This month marks the one-year anniversary of ChatGPT launching itself and thousands of other startups and established players into the realm of mainstream generative AI awareness. It’s been a ride since then, but adoption of AI tools has lagged — maybe more than people who are on the front end of tech adoption may realize. Consider some of the most foundational use cases for AI: automating administrative recruiting tasks.
Research from Harvard Business Review in partnership with Paradox found that nearly 40% of organizations haven’t adopted any automation in their talent acquisition processes. The reasons for the lack of uptake are varied, but the conclusion seems to be a combination of change management, prioritization, and confusion about possible solutions.
Of course, there are plenty of companies that are taking steps to implement automation in their recruiting organization, but new research shows a split emerging.
A Haves and Have-Nots Split
A Harris Poll on behalf of Indeed recently researched viewpoints about automation from the perspective of both employers and candidates who had either found a job within the last few months or are considering a new job in the next six months.
As in previous research, there is a high affinity for automation in general, with 87% of respondents viewing it as positive and 90% of employers believing it could help them increase productivity, reduce costs, and improve the candidate experience.
When it comes to differences though, whether you use automation probably has a significant impact on how it could be most impactful. For employers currently using automation, they see the most important opportunities are for legal and compliance checks (24%), cross-team collaboration (24%), decision-making (23%), ensuring diversity (23%), and communication with candidates (23%).
For employers not currently using automation, they see possible impact on background checks and references (44%), resume screening (41%), interview scheduling (37%), and candidate sourcing (36%).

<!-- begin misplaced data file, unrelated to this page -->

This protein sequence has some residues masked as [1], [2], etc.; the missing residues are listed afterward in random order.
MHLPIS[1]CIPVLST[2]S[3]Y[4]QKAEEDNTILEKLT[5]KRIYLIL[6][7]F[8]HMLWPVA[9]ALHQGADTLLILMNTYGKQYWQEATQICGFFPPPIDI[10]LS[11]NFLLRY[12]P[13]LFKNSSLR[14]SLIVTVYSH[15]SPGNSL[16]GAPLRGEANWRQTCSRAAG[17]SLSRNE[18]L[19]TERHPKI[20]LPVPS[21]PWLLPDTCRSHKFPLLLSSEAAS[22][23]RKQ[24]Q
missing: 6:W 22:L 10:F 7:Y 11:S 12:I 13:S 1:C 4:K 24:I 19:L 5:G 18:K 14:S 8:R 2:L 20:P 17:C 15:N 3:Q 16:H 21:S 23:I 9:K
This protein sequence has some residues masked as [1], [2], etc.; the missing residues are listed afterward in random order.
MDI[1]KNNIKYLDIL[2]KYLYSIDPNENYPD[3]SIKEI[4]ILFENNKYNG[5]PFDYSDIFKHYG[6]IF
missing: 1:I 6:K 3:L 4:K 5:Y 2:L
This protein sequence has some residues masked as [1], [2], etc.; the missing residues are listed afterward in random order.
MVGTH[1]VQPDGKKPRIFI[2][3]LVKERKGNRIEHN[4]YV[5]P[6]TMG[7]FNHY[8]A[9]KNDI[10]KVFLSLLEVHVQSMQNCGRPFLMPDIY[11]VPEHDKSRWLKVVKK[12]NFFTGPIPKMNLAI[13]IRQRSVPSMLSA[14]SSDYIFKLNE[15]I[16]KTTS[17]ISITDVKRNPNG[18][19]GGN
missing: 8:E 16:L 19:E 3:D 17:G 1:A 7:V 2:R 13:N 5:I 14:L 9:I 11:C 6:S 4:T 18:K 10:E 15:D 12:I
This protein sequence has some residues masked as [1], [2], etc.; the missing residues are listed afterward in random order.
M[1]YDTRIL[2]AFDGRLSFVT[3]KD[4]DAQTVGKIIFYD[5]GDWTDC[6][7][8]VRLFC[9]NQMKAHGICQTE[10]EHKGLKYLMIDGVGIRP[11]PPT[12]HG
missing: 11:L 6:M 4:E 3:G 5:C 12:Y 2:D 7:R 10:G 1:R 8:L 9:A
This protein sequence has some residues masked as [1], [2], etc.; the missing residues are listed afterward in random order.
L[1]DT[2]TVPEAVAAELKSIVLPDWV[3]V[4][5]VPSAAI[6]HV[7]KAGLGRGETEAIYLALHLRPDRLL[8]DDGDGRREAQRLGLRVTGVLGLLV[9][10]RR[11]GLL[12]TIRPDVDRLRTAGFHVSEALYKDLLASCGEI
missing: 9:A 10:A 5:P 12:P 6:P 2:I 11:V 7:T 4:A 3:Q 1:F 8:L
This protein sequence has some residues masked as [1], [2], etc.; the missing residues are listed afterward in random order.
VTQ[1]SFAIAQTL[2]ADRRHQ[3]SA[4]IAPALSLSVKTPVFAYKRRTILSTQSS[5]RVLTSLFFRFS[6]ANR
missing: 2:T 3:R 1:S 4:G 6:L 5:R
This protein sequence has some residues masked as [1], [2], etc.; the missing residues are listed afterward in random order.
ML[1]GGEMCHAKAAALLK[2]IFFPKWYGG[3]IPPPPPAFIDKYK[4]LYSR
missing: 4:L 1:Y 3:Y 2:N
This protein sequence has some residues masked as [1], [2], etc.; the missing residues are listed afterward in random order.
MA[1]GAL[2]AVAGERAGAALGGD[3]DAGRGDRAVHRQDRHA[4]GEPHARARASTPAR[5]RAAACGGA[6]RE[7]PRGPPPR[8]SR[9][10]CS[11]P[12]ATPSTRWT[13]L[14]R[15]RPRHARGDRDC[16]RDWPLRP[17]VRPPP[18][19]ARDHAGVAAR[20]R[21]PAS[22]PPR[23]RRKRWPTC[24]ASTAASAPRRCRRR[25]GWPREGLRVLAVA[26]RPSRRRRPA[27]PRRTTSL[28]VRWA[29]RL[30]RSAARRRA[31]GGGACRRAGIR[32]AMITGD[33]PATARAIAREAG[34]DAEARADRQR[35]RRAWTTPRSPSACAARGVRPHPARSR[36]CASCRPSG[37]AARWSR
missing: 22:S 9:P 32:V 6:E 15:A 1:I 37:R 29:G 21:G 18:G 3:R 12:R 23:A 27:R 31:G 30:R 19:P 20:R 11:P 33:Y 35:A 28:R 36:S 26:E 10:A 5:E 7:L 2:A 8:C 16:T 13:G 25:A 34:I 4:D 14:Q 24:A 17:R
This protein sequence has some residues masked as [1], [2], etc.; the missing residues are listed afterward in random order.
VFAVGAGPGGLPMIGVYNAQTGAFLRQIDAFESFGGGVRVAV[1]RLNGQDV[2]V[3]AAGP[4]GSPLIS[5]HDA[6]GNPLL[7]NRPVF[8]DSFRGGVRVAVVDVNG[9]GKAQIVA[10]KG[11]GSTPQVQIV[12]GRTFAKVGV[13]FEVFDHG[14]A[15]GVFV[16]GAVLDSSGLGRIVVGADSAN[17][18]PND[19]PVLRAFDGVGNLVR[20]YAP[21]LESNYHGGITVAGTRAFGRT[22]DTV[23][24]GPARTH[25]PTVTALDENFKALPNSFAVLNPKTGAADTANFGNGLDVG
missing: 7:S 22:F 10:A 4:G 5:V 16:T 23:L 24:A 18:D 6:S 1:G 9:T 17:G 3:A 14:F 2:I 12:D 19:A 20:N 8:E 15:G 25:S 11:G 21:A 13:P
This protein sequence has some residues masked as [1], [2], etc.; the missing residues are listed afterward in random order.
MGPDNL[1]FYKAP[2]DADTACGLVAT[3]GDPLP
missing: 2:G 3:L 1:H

In its evaluation of the split between these two groups, Indeed offered up this explanation:
“This might suggest that what employers need and what automation tools provide may not always fully align. As a result, employers should carefully choose hiring platforms that bridge the gap and emphasize innovation with a focus on making hiring simpler, faster and more human.”
I don’t agree with this analysis, though. Instead, what I believe we are seeing here is early adopters pushing the envelope on what automation can (and can’t) help with in the hiring process.
Automation 2.0? Proceed With Caution!
Those who haven’t automated anything in the hiring process are likely to look at foundational use cases for it. These are the most accepted and easy-to-justify automation tasks.
Take interview scheduling, which is a time-consuming activity when done on its own manually but a much shorter process if automation can offer up possible times automatically. Same thing with basic resume screening, which with a few questions can ensure that candidates have the most basic qualifications for the job.
In many cases, automation makes these tasks better for everyone. It improves the candidate experience by making the process go faster overall, and it’s better for recruiters and hiring managers who are being asked to do more with less. Ultimately, what we ask automation to do at the foundational level is very black-and-white and isn’t typically a consequential decision.
Compare that to what companies that are already using automation want and you see a significant difference. Asking for automation to help with decision-making or ensuring diversity in hiring definitely throws some red flags up for me. Unlike automated interview scheduling, vetting these types of solutions seems onerous, especially in jurisdictions where the types of decisions you might rely on automation to help with must meet certain standards.
How can software help to ensure diversity or drive cross-team collaboration? How can it help make better hiring decisions? How is that validated?
Determining whether someone is available 40 hours a week is a lot different than figuring out if someone has the skills and fit necessary to be the best possible hire. We expect innovation to push boundaries, but there are challenges with moving from a simple automation exercise to one that could affect people’s livelihoods in ways that aren’t black and white.
That’s ultimately why there’s an overall drop in appetite for more ambitious automation 2.0 once an organization has bought into those basic, foundational use cases. There’s a lot more risk. And who can know if it’s worth the potential reward without a lot more investigation.